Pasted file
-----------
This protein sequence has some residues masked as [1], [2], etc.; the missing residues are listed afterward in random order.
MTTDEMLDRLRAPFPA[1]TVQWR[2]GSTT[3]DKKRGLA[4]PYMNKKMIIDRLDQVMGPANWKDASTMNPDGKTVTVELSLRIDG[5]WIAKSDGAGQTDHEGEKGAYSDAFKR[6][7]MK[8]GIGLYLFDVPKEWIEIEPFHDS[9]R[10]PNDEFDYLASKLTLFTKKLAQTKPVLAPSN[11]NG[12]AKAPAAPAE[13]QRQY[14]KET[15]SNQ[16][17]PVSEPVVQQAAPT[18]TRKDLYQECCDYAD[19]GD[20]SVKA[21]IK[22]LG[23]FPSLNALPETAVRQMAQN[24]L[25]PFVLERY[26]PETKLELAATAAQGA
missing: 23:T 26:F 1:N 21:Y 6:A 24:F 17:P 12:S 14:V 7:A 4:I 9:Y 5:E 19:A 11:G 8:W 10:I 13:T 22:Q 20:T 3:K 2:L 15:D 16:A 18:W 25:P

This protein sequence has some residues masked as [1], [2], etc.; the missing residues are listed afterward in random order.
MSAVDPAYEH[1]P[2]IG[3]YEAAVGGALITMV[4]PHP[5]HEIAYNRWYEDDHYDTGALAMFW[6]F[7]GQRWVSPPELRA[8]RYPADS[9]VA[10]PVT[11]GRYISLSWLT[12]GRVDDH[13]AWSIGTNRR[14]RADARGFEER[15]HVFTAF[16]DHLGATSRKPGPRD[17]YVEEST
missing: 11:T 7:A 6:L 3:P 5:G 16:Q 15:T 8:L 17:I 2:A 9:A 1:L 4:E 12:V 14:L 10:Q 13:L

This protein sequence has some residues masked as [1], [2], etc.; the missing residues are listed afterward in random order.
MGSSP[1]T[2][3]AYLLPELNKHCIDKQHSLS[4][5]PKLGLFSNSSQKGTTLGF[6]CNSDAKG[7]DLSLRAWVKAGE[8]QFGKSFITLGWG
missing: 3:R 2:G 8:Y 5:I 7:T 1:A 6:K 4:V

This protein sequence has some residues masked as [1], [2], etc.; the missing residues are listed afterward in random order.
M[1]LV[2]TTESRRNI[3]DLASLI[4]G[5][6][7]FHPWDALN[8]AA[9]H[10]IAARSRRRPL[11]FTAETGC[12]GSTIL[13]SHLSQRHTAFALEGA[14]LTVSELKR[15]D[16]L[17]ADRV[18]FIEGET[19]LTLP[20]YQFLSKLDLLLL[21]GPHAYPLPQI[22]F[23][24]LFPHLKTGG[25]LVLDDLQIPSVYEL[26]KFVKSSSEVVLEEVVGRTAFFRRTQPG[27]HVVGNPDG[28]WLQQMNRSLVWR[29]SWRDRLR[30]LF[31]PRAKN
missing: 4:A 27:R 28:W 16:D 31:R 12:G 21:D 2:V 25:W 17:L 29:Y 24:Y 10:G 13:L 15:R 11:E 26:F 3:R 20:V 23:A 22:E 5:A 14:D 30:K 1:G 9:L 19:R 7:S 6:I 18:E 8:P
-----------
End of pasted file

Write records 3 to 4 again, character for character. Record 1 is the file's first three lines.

This protein sequence has some residues masked as [1], [2], etc.; the missing residues are listed afterward in random order.
MGSSP[1]T[2][3]AYLLPELNKHCIDKQHSLS[4][5]PKLGLFSNSSQKGTTLGF[6]CNSDAKG[7]DLSLRAWVKAGE[8]QFGKSFITLGWG
missing: 3:R 2:G 8:Y 5:I 7:T 1:A 6:K 4:V

This protein sequence has some residues masked as [1], [2], etc.; the missing residues are listed afterward in random order.
M[1]LV[2]TTESRRNI[3]DLASLI[4]G[5][6][7]FHPWDALN[8]AA[9]H[10]IAARSRRRPL[11]FTAETGC[12]GSTIL[13]SHLSQRHTAFALEGA[14]LTVSELKR[15]D[16]L[17]ADRV[18]FIEGET[19]LTLP[20]YQFLSKLDLLLL[21]GPHAYPLPQI[22]F[23][24]LFPHLKTGG[25]LVLDDLQIPSVYEL[26]KFVKSSSEVVLEEVVGRTAFFRRTQPG[27]HVVGNPDG[28]WLQQMNRSLVWR[29]SWRDRLR[30]LF[31]PRAKN
missing: 4:A 27:R 28:W 16:D 31:R 12:G 21:D 2:V 25:W 17:L 29:Y 24:Y 10:G 13:L 15:R 11:E 26:F 3:R 20:V 23:A 22:E 5:A 14:D 30:K 1:G 9:L 19:R 7:S 6:I 18:E 8:P